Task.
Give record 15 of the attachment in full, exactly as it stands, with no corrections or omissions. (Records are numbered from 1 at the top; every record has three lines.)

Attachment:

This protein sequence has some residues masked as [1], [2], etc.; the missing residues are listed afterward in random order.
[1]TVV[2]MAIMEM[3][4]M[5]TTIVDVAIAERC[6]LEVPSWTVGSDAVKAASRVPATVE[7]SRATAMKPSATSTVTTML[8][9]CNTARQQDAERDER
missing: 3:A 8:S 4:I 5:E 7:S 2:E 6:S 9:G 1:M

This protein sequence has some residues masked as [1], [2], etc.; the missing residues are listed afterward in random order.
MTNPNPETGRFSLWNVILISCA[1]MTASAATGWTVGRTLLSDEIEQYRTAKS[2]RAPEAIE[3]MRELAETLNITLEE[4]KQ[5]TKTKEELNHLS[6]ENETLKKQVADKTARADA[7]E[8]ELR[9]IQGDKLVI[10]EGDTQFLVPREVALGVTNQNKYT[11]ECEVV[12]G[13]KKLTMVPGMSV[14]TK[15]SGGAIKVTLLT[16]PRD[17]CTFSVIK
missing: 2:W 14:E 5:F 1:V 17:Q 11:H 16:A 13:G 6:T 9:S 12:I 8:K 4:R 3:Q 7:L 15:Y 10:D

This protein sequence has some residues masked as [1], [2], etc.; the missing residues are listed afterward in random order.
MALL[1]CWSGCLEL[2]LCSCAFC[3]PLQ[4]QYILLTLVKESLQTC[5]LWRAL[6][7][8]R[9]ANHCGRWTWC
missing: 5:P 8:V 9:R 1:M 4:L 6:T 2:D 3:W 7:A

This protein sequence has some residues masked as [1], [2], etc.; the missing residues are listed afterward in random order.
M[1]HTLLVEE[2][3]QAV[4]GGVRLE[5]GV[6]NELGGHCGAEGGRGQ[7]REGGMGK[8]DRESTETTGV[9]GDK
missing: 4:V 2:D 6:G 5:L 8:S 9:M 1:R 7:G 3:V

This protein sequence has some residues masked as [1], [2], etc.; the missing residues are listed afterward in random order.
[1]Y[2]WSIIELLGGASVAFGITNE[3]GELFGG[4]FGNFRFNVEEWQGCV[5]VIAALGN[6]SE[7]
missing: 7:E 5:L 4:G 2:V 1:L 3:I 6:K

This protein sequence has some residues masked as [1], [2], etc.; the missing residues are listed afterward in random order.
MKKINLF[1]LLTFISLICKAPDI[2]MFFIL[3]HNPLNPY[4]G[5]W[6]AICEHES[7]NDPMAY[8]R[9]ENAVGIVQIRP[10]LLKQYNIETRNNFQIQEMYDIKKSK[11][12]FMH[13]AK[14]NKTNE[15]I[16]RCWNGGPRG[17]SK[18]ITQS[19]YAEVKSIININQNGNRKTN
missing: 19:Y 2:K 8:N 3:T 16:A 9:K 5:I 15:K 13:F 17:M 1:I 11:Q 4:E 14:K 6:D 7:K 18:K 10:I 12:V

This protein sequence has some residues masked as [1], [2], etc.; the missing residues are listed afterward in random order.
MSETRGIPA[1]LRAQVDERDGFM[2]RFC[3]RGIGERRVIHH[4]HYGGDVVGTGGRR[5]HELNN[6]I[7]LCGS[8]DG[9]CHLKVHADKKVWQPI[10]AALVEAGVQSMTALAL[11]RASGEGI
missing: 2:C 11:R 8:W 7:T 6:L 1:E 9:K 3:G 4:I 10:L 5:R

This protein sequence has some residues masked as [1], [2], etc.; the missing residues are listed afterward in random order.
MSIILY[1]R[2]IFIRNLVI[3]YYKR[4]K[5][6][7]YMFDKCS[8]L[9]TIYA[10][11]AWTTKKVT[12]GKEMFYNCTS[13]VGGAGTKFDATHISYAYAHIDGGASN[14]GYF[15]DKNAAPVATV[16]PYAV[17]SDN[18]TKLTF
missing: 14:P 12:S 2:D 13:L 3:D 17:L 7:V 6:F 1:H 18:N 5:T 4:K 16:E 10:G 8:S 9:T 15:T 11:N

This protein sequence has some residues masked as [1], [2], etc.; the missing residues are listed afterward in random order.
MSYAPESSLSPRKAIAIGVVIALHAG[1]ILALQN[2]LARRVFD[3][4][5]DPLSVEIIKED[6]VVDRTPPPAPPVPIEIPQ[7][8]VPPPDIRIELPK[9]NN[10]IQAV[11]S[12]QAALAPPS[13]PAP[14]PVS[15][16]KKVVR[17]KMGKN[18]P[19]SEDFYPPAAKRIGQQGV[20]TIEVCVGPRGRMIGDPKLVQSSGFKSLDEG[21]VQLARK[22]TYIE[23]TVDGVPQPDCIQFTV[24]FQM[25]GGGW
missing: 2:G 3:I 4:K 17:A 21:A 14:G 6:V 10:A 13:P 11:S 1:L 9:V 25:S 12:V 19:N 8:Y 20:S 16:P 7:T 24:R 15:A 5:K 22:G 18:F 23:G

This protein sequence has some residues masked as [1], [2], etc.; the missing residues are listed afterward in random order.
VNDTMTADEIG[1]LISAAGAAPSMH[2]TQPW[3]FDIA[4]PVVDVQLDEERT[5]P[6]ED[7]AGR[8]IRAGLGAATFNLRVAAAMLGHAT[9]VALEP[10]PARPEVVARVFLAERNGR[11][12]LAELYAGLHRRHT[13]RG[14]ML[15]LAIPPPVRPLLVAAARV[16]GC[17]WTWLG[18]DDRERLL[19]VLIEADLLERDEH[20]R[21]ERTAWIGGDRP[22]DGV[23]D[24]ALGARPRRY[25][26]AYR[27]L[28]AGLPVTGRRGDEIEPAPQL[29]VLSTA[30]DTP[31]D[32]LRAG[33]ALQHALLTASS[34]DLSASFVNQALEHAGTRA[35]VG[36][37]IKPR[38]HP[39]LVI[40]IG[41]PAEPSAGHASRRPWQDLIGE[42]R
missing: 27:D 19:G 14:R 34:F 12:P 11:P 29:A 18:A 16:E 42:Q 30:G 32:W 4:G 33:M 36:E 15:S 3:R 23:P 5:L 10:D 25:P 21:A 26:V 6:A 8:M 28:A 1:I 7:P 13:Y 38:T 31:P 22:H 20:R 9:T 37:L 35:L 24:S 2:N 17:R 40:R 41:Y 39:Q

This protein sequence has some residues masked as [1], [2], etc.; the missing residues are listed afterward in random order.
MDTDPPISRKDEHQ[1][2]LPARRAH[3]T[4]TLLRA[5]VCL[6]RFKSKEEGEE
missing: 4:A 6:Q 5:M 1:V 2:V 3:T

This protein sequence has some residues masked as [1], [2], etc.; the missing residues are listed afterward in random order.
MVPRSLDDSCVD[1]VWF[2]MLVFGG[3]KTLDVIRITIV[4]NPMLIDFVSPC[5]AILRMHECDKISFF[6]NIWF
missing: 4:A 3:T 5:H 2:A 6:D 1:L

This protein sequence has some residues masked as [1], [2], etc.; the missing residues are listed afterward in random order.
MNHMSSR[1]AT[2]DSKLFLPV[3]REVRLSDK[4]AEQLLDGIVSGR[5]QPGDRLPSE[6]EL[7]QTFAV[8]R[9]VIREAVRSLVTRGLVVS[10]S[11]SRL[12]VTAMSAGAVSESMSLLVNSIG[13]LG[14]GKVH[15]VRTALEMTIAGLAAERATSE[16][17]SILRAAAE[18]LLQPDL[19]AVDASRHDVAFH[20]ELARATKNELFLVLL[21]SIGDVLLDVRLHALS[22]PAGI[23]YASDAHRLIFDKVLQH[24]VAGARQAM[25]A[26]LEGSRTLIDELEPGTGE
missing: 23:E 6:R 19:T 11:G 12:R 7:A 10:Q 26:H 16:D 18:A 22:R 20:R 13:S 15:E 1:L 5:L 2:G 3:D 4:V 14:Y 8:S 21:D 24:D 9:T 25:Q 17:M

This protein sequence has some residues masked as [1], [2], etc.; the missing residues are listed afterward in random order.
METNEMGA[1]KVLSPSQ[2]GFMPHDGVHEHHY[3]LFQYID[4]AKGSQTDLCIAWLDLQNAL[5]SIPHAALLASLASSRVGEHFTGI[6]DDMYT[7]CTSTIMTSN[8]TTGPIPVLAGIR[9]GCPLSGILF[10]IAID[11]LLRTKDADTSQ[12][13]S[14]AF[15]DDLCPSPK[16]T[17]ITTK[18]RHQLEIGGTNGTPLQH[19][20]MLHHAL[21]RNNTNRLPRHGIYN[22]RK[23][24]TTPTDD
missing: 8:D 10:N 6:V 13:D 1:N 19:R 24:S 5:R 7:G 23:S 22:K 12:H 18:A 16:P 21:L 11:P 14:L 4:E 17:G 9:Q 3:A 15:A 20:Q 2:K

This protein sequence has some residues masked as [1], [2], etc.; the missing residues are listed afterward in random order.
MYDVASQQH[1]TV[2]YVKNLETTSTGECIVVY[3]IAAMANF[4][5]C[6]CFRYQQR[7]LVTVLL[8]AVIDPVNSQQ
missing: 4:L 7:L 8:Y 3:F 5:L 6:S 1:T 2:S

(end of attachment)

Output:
This protein sequence has some residues masked as [1], [2], etc.; the missing residues are listed afterward in random order.
MYDVASQQH[1]TV[2]YVKNLETTSTGECIVVY[3]IAAMANF[4][5]C[6]CFRYQQR[7]LVTVLL[8]AVIDPVNSQQ
missing: 4:L 7:L 8:Y 3:F 5:L 6:S 1:T 2:S